Wednesday, August 31, 2011

Alone in the Kitchen with an Eggplant

How ironic, that in August I have been eating alone so much more frequently than usual. I ate a lot of airline meals while travelling alone for over a month; airline meals are described in this book as eating alone in a crowd, at the world's only tables designed for one. And now Anthony is away on a two and a half week trip and I am eating alone at home. While eating these recent solitary meals, I have been reading Alone in the Kitchen with an Eggplant: Confessions of Cooking for One and Dining Alone, edited by Jenni Ferrari-Adler. It is our August Kitchen Reader book, chosen by Anni of anjeme.

Whether by misanthropy or necessity, we all often find ourselves eating alone. The essays in this collection cover those who eat at restaurants solo, and those who fix food at home. There's a fair amount of discussion about why we tend to find eating alone especially uncomfortable. Restaurants, first of all, are not at all designed for a single eater. They revolve around the idea of company, mostly. One writer in this book (author Steve Almond) goes as far to say that all eating should revolve around others: "Eating alone isn't natural.... I happen to believe that humans were born to feed each other." But quite a few writers celebrate the idea of eating alone, whether in public or private.

It's so tempting to eat rubbish when I'm eating alone. Dinner can be just a whole wheat roll, a few veggie sticks, and a glass of milk. But several writers encouraged me to better things with their insightful ideas about eating alone. Mary Cantwell says of eating alone one night: "I think of it as the first [evening] I ever really spent with myself." Several other writers pick up the theme of how eating alone can enhance our self-confidence. Amanda Hesser comments: "I would force myself to cook to fortify my independence and to commit to a satisfying life on my own." Cooking for just yourself (or dining out alone) is a way of looking after yourself and edifying your sense of worth.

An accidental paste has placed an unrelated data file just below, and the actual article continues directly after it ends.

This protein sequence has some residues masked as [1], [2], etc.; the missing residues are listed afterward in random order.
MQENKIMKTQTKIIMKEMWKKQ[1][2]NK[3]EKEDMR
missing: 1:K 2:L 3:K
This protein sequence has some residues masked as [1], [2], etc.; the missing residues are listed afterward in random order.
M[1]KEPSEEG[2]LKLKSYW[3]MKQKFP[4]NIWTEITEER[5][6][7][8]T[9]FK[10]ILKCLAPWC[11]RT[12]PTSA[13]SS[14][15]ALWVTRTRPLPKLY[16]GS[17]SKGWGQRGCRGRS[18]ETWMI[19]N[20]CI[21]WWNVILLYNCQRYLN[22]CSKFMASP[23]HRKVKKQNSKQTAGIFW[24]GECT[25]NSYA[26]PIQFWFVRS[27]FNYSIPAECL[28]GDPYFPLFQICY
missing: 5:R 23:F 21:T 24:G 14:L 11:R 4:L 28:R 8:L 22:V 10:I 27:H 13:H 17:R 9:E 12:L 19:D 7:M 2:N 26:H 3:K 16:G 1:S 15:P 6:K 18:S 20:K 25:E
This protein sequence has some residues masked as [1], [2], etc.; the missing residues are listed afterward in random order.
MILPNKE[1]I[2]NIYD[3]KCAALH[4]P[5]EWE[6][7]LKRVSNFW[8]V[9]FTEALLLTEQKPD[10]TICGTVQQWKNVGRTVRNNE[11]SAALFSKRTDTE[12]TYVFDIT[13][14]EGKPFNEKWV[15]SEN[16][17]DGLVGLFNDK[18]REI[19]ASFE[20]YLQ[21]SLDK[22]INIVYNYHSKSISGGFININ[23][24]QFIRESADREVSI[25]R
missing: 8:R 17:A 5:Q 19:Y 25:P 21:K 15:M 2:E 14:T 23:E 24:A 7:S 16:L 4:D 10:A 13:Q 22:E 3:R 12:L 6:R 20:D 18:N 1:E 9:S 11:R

Even so, cooking for one can seem like a hassle. But I found a useful piece of advice from Laura Calder: make something from scratch that can be eaten from just one bowl. There are two reasons she mentions: if it can be eaten from one bowl, chances are you made it in one pot, hence it's convenient to cook and wash up. And secondly, A one-bowl supper can be eaten with one utensil (fork or spoon) and thus you can sit anywhere, such as on the couch, "rather than behind the candelabra at the far end of a table for twelve, like the last living member of a fallen dynasty." A one-bowl meal Calder's way is not intimidating or lonely.

So here I found myself, reading Alone in the Kitchen, with my legs curled under me, and a bowl of prawns stir fried with greens and mushrooms for dinner. Tonight I am very happily eating alone.

What do you eat when you eat alone?


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